5. The International Code of Conduct on the Distribution and Use of Pesticides was revised through a process of expert meetings and consultation with governments. Consensus was reached on all amendments, except for one paragraph. FAO and the World Health Organization (WHO) accepted the same specification procedures leading to the joint development of 22 new pesticide specifications. The Intergovernmental Negotiating Committee, the interim governing body for the Rotterdam Convention on Prior Informed Consent procedure for international trade in hazardous chemicals, for which FAO and the United Nations Environment Programme (UNEP) provide the Interim Secretariat, met twice to prepare for the first Conference of Parties and to supervise the Interim PIC Procedure. Two further pesticides were included in PIC, making a total of 28 pesticides and five industrial chemicals. Given the still widespread major risks to human health and to the environment in developing countries posed by the unsafe use of pesticides and pervasive lack of awareness, a more effective regulatory framework at international and national levels should have a lasting positive effect.
6. In the past two years the Global IPM Facility has supported emerging national IPM programmes in 15 countries in Africa, South America, the Near East and Asia. It has catalysed two new subregional initiatives: one among Southern African Development Coordination Conference (SADCC) countries to strengthen their position vis-à-vis more restrictive import policies on pesticide residues in major global markets; and the other in West Africa among countries sharing the Senegal and Niger Rivers, to improve their community-based management of agricultural pollutants endangering both aquatic and irrigated production systems and important wetland conservation areas. IPM-related national policy reforms to reduce pesticide subsidies in order to enter and maintain international markets have been stimulated by the Facility in Asia and Latin America. Rapid spread of IPM techniques leads to lower use of chemical pesticides, benefiting trade in two ways: less imports of costly imports, and export of products which may be more acceptable to consumers.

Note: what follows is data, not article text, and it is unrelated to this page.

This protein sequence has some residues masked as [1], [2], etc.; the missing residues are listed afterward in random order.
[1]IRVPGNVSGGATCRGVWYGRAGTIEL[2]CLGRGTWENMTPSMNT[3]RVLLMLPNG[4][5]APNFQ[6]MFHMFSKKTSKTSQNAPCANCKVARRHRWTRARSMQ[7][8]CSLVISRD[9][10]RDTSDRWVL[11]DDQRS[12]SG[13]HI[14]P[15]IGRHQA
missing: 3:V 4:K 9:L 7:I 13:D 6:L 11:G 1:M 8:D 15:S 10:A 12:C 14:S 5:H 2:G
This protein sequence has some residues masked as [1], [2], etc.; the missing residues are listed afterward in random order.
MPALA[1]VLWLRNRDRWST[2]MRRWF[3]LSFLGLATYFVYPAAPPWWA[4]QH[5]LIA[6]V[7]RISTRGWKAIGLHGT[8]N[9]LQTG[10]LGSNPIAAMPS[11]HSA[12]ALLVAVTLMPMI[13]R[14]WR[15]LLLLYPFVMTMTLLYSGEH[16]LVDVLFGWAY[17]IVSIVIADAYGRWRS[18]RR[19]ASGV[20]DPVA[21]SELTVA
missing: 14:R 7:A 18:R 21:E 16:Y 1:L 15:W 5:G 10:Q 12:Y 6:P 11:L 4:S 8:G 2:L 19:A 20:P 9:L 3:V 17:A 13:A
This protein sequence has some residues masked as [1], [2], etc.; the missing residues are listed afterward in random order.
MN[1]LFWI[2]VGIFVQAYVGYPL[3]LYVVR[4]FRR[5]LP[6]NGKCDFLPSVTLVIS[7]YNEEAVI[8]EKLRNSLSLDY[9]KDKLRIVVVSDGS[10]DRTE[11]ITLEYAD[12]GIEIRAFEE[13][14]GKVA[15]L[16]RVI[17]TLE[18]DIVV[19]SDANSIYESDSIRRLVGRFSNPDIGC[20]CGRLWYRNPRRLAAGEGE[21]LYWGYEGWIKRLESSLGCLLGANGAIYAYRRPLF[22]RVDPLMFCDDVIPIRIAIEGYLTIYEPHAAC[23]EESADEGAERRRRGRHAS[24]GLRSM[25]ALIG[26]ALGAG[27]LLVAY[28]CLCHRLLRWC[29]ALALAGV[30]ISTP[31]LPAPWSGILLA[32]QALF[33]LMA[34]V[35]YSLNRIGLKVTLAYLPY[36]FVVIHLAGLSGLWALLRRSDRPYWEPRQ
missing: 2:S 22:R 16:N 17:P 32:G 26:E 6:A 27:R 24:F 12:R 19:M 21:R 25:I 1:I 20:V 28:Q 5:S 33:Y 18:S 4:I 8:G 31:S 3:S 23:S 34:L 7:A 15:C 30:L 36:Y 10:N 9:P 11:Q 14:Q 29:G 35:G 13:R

7. The EMPRES Special Programme (Desert Locust component) has a three-pronged impact on effective common action against the desert locust, by assisting countries with the essential components of early warning, early reaction and research. A donor-supported field programme in nine locust-affected countries around the Red Sea (Central Region) has been operational since 1997, and is being expanded to nine countries in West and North Africa (Western Region). FAO technical staff in Egypt, Ethiopia, and Yemen and government-appointed EMPRES liaison officers in the participating countries work together to strengthen national capacities to implement a preventive control strategy and reduce the risk of desert locust plagues in the future. The programme has been particularly successful in preventing large-scale desert locust infestations through detection of potential outbreaks and early reaction control operations, although much work remains to be done to ensure that national locust units are capable, sustainably, of implementing preventive control practices.